The remainder of the top eight finishers at Atlanta have nothing to be ashamed of either. EnVyUs performed admirably throughout the tournament: they managed to beat every other team in their way, even OpTic Gaming, except for eUnited, who first knocked them into the second place pool slot and then knocked them into the loser’s bracket. While they were dispatched in the loser’s finals by a fired-up and focused OpTic Gaming, I firmly believe that they are a fantastic team who we’re going to see in more than a few Grand Finals this year. FaZe Clan and Luminosity Gaming are much the same: they’re amazing teams who played well, but just couldn’t pull through this weekend. Look for them to come back with a vengeance at Dallas. EU teams also had two teams in the top eight – Infused at top-six and Splyce at top-eight – and they both performed extremely well, even to the point where I believe that we could again see an EU team contend for the Call of Duty Championship title this year. The last spot in the top eight was taken by PNDA Gaming, a team that not very many people saw coming. They fought their way through the open bracket and managed to grab themselves a slice of the prize pool while other better-known teams did not. They took OpTic Gaming to a game five both times that they faced off, with round 11 deciding the game five that allowed OpTic to move on to face FaZe and knocked PNDA out of the tournament. I have no doubt that we’ll be seeing them again – and their guy in the panda mascot costume – at Dallas and beyond.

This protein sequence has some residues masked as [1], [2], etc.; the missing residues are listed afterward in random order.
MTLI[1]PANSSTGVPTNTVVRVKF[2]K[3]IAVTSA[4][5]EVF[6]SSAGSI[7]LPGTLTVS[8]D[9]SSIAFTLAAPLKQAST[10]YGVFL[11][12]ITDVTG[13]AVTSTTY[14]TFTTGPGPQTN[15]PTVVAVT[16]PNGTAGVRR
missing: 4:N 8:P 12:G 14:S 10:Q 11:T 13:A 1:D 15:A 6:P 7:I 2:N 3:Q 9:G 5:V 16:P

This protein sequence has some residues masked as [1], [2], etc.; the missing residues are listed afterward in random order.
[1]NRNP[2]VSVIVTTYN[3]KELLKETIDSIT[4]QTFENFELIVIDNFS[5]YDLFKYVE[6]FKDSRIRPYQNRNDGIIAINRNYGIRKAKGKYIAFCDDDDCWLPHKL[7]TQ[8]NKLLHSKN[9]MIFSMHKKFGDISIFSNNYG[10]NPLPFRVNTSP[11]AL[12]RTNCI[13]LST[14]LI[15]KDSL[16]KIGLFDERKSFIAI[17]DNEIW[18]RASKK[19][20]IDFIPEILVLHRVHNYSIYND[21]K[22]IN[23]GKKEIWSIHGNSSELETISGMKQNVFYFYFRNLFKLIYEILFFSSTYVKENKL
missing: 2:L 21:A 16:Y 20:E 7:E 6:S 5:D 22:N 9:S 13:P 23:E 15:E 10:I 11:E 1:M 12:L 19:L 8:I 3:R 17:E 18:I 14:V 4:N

Sadly, not every team can finish in the money. Cloud9, Evil Geniuses, Team Kaliber, Enigma6, and Rise Nation (who won MLG Vegas) were all top North American contenders going into this event, and none of them finished better than ninth-12th; in fact, Team Kaliber, Cloud9 and Evil Geniuses finished a lowly 17th-20th, often considered a placement reserved for AM teams at past events. Team 3G, Mindfreak and Elevate all finished better than expected – as they were international teams that weren’t considered to be the favorites hailing from their regions – but still failed to finish in the money. Team Gosu Crew Blue was a loser’s bracket surprise that knocked out a few top teams (finishing ninth-12th), and they’re likely to make a decent play for the winner’s bracket at Dallas; however, they failed to finish with any pro points for their trouble, which means that they’ll have to brave another tough open bracket challenge at that event one month from now. Orbit – winners of the CWL London event just a couple weeks prior to this event – were projected to be the top UK contender, but fell short at 13th-16th.

Going forward, I’m very excited to see the storylines that were developed at CWL Atlanta continue to blossom. There were more than a few teams that came out of nowhere to a surprisingly decent finish, and there were also more than a few who fell far short of their goals. Dallas and the upcoming CWL LAN League are going to be insanely entertaining, and I cannot wait.

What did you think about CWL Atlanta? How do you think it could improve? What teams are you rooting for going forward? Comment below or hit us up on social media and let us know, and make sure to stay tuned to @GAMURScom for all your esports news.